Examples of research projects of the chair group Care Ethics:
Exploring good balance in complex everyday family lives through collaboration from care, (proto)professionalism and (unsolicited) friendship.
Door oplopend ziekteverzuim en andere trends als vergrijzing wordt het belang duidelijk voor VVT-organisaties om in te zetten op behoud van medewerkers.
Ethics and integrity are essential dimensions of excellent research. The aim of this project is to foster compliance with the highest standards of research ethics and integrity and to prevent research misconduct.
Het onderzoeksproject omvat een meerjarige samenwerking tussen Prisma en de Universiteit voor Humanistiek. Kernactiviteit was de ‘Lerende Gemeenschap ODC’.
The University of Humanistic Studies is participating in a European project dedicated to developing knowledge about end-of-life care. The research is conducted by a consortium of research teams from 10 countries.
The corona crisis has many implications for care in the last phase of life. The aim of this study is to find the balance between safe care and the needs of dying patients and their families.
Researchers are looking for a sound justification for the age at which donor children can retrieve donor data. ZonMW has granted a subsidy for this.
The University of Humanistic Studies is developing a care-ethical policy framework to ensure a more caring and inclusive response to future (health) crises.
For people in the palliative phase, person-centred care by care professionals is important. This project concentrates on the communication between patients, relatives and caregivers. A tool is developed to help make patients’ experiences more visible and easier to discuss.
The study seeks to bring together patients, relatives and carers in a dialogue on what is valuable, what are sources of support and strength, and which choices suit the palliative phase.
This study investigates what (the quality of) hospice care should be like in the opinion of the care receivers. The goal of the analysis is to make the invisible visible and discussable, as the basis for selecting quality criteria for hospice care.
Project WAVE: different approach of people with behaviour that is difficult to understand (completed)
Our goal is to seek new answers to the question what hard-to-understand behaviour means and what this demands of adequate care.
This research project focuses on euthanasia for people suffering dementia, based on a written euthanasia declaration. This study should result in a practical guideline for medical doctors.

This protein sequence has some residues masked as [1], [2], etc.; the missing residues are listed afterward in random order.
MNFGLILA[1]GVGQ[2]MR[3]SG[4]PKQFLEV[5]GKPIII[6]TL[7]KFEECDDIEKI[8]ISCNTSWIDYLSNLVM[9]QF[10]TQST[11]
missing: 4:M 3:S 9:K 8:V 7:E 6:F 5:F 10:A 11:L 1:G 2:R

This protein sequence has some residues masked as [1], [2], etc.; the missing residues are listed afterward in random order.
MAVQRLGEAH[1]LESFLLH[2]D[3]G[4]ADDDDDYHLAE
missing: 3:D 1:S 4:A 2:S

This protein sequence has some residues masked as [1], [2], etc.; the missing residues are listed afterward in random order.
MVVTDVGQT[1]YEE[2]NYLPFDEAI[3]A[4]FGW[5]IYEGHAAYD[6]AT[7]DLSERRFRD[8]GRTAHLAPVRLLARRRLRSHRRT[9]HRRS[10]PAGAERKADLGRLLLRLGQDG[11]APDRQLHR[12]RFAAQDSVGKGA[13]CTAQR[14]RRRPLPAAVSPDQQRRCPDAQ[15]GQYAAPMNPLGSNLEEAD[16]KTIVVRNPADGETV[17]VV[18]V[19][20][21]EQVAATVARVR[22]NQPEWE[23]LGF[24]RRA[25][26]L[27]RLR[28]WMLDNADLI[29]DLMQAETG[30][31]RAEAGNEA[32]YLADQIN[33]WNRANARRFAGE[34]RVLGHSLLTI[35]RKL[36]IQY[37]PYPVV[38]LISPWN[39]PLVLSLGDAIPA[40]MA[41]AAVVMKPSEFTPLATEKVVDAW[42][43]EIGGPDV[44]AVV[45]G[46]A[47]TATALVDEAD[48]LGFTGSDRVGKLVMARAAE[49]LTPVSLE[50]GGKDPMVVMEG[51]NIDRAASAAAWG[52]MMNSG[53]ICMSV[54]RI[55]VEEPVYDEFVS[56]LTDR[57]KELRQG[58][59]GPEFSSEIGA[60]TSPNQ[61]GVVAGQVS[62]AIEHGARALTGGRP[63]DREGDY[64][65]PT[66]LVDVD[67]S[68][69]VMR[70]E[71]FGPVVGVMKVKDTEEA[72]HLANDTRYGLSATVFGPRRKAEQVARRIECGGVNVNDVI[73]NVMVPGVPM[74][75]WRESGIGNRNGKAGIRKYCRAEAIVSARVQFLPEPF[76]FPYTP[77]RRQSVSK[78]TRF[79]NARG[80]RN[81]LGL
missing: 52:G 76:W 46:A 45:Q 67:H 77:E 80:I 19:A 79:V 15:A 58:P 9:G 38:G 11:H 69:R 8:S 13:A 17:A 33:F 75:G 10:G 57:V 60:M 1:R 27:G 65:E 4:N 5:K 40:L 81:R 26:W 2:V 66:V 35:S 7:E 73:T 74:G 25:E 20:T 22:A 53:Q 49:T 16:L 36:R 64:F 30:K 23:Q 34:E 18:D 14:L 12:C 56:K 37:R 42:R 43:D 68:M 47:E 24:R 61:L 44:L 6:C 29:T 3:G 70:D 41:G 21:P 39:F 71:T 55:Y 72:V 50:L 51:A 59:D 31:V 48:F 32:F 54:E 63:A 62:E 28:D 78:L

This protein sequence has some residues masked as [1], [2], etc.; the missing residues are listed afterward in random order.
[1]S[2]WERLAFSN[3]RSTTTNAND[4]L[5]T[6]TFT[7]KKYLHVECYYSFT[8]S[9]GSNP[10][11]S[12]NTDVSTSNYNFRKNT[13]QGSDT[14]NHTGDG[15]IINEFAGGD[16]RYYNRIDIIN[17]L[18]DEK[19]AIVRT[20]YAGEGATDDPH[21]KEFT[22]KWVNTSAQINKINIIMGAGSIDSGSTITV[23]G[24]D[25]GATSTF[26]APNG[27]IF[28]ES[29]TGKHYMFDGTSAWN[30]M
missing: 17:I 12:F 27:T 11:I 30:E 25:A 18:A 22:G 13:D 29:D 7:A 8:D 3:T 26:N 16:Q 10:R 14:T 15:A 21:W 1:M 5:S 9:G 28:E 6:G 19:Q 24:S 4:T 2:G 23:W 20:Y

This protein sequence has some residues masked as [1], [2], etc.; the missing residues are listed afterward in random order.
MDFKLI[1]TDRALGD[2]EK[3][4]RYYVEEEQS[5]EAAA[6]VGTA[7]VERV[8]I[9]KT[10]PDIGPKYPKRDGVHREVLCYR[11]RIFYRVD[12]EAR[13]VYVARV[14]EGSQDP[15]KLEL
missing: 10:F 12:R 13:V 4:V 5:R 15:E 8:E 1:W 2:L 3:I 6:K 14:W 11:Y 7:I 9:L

Many patients visit their General Practitioners with complaints and problems that would actually best be served through a meaningful conversation. But how can a GP determine whether to conduct this conversation personally, or to refer the patient to another care provider?
A tool could help MS patients and their caregivers with the use of medication. This tool should help recognise and acknowledge uncertainty.
Researchers of the Care Ethics chair group are investigating how care ethics can contribute to respectful maternity care on the part of obstetricians.
People increasingly wish to have some control over the time and the manner of their dying. This implies various complex choices. This research analyses how our relationship to death is changing and how this is impacting our life, old age, and the manner of our dying.
This empirical-ethical study examines how relatives experience participation in nursing home care, to what extent they feel moral pressure, and how this pressure can be avoided.
The ‘Grand Narratives’ have lost their credibility, yet the relationship between religion and secular society once again tops the agenda. How do people picture the meaning of their life in a globalised world?
The researchers apply a care-ethical approach to gain a better understanding of the existential and relational aspects in the lives of people with the chronic disease MS, and how these aspects affect therapy adherence.
People living with MS must learn to cope with a body that steadily develops more severe complaints. How do they do that?
The University of Humanistic Studies and the Julius Centrum of the UMCU jointly performed research in 2019 into elderly people’s wish to die without being severely ill, as part of the debate on a ‘completed life’.
There is a need to better understand the perspectives and experiences of clients, care professionals, informal caregivers and volunteer with respect to care in the elderly care sector. How should we picture ‘a good dialogue’ on the subject of care, and how to facilitate this dialogue?
This research project elaborates human dignity in the domain of public health care. The project is a collaborative venture with the City of Utrecht.
How do young people with a mild intellectual disability experience life in their neighbourhood? (completed)
This project examines how youngsters and young adults with a mild intellectual disability experience their life in a residential neighbourhood.